I wrote this months and months ago. I keep forgetting about this story and then remember that I’d written this once upon a time–and been very proud of it–whenever I sort my blog drafts. Then I make a mental note to sit down and edit it and then forget that too. Today, I finally sat down and did the work (though admittedly, it was just some proofreading; I didn’t make any structural changes because I can be lazy like that). This can hardly be counted as among my best stories, but sometimes I write them for myself instead of some magazine. I know it’s never going to get published, so I’m sharing it here because otherwise, it would rot in the drafts folder, and I really like the story still, so simply deleting is out of the question. I hope you all like it, and it’s not a waste of your time. 🙂
I will not step out of my hut until I have written at least one good sentence.
Little Rodah carved his vow onto the large rock resting next to the patch of white lilies outside his hut, with the Head Monk as the witness, and promptly shut himself in the little brick hut. He wouldn’t get out until he had written something good, anything good. He would work hard and stay inside until he had written at least one good sentence. It may take him hours. Days. Months even. Maybe years. But Little Rodah, who was little just by name and scarcely by stature, wasn’t little anymore. He had committed himself to good writing and he would be giving himself away to the work completed. Come what may.
With this declaration, signing his name off on the stone, he bowed to the Head Monk and took his leave. He walked with his eyes set on the door of the hut, as if they could see past the wood at the pile of parchment sheets beside the lamp on the table. The Head Monk watched Little Rodah stride to his voluntary confinement and speaking so low even he couldn’t hear himself, blessed the young monk.
Little Rodah opened and closed the door behind him slowly, just like it was in his nature. Monks are calm. They have to be calm. They have to learn to be patient. This is my test of patience, Little Rodah thought as he seated himself at the low table, picked a parchment from the pile, dipped his quill into the earthen inkpot and started scribbling.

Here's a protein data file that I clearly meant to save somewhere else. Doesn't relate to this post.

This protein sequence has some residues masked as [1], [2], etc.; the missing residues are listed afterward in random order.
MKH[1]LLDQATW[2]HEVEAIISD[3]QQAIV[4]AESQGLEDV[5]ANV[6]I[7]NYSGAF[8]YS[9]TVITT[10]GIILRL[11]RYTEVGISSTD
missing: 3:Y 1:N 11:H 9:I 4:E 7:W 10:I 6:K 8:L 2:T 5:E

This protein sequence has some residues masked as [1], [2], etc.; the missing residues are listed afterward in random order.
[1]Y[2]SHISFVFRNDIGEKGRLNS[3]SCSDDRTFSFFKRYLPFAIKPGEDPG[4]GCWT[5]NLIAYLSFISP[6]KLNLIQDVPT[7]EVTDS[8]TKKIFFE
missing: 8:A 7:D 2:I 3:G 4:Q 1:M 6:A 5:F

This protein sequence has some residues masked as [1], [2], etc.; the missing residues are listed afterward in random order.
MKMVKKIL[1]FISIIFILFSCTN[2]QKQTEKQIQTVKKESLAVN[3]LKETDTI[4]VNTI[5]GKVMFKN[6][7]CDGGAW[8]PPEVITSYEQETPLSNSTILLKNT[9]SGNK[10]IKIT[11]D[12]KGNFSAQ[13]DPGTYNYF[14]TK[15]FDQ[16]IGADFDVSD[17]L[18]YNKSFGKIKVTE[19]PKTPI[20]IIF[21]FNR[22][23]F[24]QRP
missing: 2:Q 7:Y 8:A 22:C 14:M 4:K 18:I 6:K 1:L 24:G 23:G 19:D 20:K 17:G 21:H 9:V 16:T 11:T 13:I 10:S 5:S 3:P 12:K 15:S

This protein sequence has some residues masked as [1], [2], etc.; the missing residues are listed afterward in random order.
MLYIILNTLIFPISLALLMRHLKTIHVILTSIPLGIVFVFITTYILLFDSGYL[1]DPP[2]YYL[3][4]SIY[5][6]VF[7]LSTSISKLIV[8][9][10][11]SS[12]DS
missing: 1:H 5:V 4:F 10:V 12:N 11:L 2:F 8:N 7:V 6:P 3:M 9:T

Outside, the brick hut burned orange as the rays of the sun slipping behind the horizon rested on the walls. The Head Monk continued his silent meditation in the prayer hall. Farmers made their way home and the king ended his practice and headed for dinner.
Inside the hut, aided by the light of the lamp, Little Rodah read the words he had just written and slowly threw the parchment over his shoulder, letting it fall slowly to the floor. He had an intense urge to tear the parchment to pieces when he realized the incoherence of his words, but he was a monk. He ought to be patient and calm. This was his practice.
Days passed until the darkness started to linger on the lands of Bharat longer and longer.
The dim rays of the sun still passed over Little Rodah’s hut. The lilies had long gone and there now stood only the bare green stems. The Head Monk continued his services. The king worked harder with the reducing daylight and the farmers got home earlier, resting themselves and their lands.
Inside the hut, Little Rodah kept writing. He had no idea how much time had passed.
One day, when the days started getting longer again, Little Rodah marked the end of a sentence with a period, read what he had written, discarded the parchment, having long lost the urge to tear it apart and moved to get another one, until he realized he had run out of the tons of parchment he had stored in his room. He turned around. The room was almost flooded with parchment, blackened with his handwriting.
He moved aside some of it to make space. One particular parchment caught his interest. He picked it up and read it. The neat writing on it told him that this parchment was from his early days of this quest to write good words. He read the words and he read them again, not because they were incoherent, but because they were some of the most beautiful words he had ever read.
But they were just words forming a phrase. It wasn’t a sentence. And Little Rodah had promised he wouldn’t step out until he had written at least a good sentence. He started moving the parchment again until another one caught his eye and he found another good one.
There must be more such phrases hidden in these parchments, he thought as he looked at the words flooding his room. Phrases that will help him write his sentence.
Little Rodah grew excited at the thought but then composed himself as he started sifting through the piles of parchment. He was a monk. He ought to be patient and calm. This, now, was his practice.